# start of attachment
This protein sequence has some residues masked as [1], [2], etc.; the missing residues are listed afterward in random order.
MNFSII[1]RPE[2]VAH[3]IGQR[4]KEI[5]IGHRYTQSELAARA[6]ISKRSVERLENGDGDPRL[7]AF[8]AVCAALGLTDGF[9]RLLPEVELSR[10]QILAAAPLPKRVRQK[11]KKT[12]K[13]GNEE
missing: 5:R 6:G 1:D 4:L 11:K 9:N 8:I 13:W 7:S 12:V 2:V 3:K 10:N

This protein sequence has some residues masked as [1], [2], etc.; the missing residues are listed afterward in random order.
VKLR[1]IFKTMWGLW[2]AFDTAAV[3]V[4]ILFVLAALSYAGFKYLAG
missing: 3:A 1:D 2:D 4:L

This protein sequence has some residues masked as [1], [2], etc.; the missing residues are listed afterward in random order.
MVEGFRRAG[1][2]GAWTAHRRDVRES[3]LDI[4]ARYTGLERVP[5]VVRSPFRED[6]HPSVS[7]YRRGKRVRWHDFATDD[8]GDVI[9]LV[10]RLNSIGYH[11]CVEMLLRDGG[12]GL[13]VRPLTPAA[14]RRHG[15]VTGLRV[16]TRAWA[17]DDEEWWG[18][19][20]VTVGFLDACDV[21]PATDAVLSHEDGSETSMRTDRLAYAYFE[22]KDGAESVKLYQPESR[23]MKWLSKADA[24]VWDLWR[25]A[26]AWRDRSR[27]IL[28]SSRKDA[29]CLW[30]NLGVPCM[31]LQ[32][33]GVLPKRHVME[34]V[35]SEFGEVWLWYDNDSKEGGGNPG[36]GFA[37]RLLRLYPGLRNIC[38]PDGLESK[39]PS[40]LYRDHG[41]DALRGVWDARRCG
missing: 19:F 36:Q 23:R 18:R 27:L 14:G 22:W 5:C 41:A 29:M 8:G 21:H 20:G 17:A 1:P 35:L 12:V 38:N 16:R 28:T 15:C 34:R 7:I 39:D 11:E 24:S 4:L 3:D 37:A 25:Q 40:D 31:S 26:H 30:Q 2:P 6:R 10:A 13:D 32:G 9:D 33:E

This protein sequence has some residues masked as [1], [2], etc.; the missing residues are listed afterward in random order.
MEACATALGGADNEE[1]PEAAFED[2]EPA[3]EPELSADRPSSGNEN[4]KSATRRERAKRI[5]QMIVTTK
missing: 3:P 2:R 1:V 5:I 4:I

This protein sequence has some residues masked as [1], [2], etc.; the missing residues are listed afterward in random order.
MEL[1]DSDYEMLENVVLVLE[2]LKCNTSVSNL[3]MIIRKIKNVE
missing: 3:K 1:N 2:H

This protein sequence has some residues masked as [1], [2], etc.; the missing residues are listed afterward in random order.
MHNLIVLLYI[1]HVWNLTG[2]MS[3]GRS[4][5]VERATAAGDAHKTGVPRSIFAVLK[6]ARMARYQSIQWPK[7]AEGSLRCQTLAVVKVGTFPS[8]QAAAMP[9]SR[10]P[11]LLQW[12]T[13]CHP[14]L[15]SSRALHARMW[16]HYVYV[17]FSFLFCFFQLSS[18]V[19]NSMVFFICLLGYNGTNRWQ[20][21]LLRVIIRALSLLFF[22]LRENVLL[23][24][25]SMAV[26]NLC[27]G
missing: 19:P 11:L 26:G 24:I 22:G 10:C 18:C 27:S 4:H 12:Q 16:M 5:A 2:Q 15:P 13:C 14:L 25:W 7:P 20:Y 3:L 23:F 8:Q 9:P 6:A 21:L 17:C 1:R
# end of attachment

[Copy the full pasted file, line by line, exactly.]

This protein sequence has some residues masked as [1], [2], etc.; the missing residues are listed afterward in random order.
MNFSII[1]RPE[2]VAH[3]IGQR[4]KEI[5]IGHRYTQSELAARA[6]ISKRSVERLENGDGDPRL[7]AF[8]AVCAALGLTDGF[9]RLLPEVELSR[10]QILAAAPLPKRVRQK[11]KKT[12]K[13]GNEE
missing: 5:R 6:G 1:D 4:L 11:K 9:N 8:I 13:W 7:S 12:V 2:V 3:K 10:N

This protein sequence has some residues masked as [1], [2], etc.; the missing residues are listed afterward in random order.
VKLR[1]IFKTMWGLW[2]AFDTAAV[3]V[4]ILFVLAALSYAGFKYLAG
missing: 3:A 1:D 2:D 4:L

This protein sequence has some residues masked as [1], [2], etc.; the missing residues are listed afterward in random order.
MVEGFRRAG[1][2]GAWTAHRRDVRES[3]LDI[4]ARYTGLERVP[5]VVRSPFRED[6]HPSVS[7]YRRGKRVRWHDFATDD[8]GDVI[9]LV[10]RLNSIGYH[11]CVEMLLRDGG[12]GL[13]VRPLTPAA[14]RRHG[15]VTGLRV[16]TRAWA[17]DDEEWWG[18][19][20]VTVGFLDACDV[21]PATDAVLSHEDGSETSMRTDRLAYAYFE[22]KDGAESVKLYQPESR[23]MKWLSKADA[24]VWDLWR[25]A[26]AWRDRSR[27]IL[28]SSRKDA[29]CLW[30]NLGVPCM[31]LQ[32][33]GVLPKRHVME[34]V[35]SEFGEVWLWYDNDSKEGGGNPG[36]GFA[37]RLLRLYPGLRNIC[38]PDGLESK[39]PS[40]LYRDHG[41]DALRGVWDARRCG
missing: 19:F 36:Q 23:R 18:R 27:L 14:G 22:W 5:C 41:A 29:M 8:G 21:H 20:G 17:A 1:P 35:L 12:V 38:N 16:R 28:T 15:C 34:R 7:I 39:D 11:E 24:S 4:L 3:D 37:A 25:Q 40:D 31:S 26:H 30:Q 2:P 6:R 10:A 13:D 32:G 9:D 33:E

This protein sequence has some residues masked as [1], [2], etc.; the missing residues are listed afterward in random order.
MEACATALGGADNEE[1]PEAAFED[2]EPA[3]EPELSADRPSSGNEN[4]KSATRRERAKRI[5]QMIVTTK
missing: 3:P 2:R 1:V 5:I 4:I

This protein sequence has some residues masked as [1], [2], etc.; the missing residues are listed afterward in random order.
MEL[1]DSDYEMLENVVLVLE[2]LKCNTSVSNL[3]MIIRKIKNVE
missing: 3:K 1:N 2:H

This protein sequence has some residues masked as [1], [2], etc.; the missing residues are listed afterward in random order.
MHNLIVLLYI[1]HVWNLTG[2]MS[3]GRS[4][5]VERATAAGDAHKTGVPRSIFAVLK[6]ARMARYQSIQWPK[7]AEGSLRCQTLAVVKVGTFPS[8]QAAAMP[9]SR[10]P[11]LLQW[12]T[13]CHP[14]L[15]SSRALHARMW[16]HYVYV[17]FSFLFCFFQLSS[18]V[19]NSMVFFICLLGYNGTNRWQ[20][21]LLRVIIRALSLLFF[22]LRENVLL[23][24][25]SMAV[26]NLC[27]G
missing: 19:P 11:L 26:G 24:I 22:G 10:C 18:C 27:S 4:H 12:Q 16:M 5:A 2:Q 15:P 13:C 14:L 25:W 7:P 20:Y 3:L 23:F 8:Q 9:P 6:A 21:L 17:C 1:R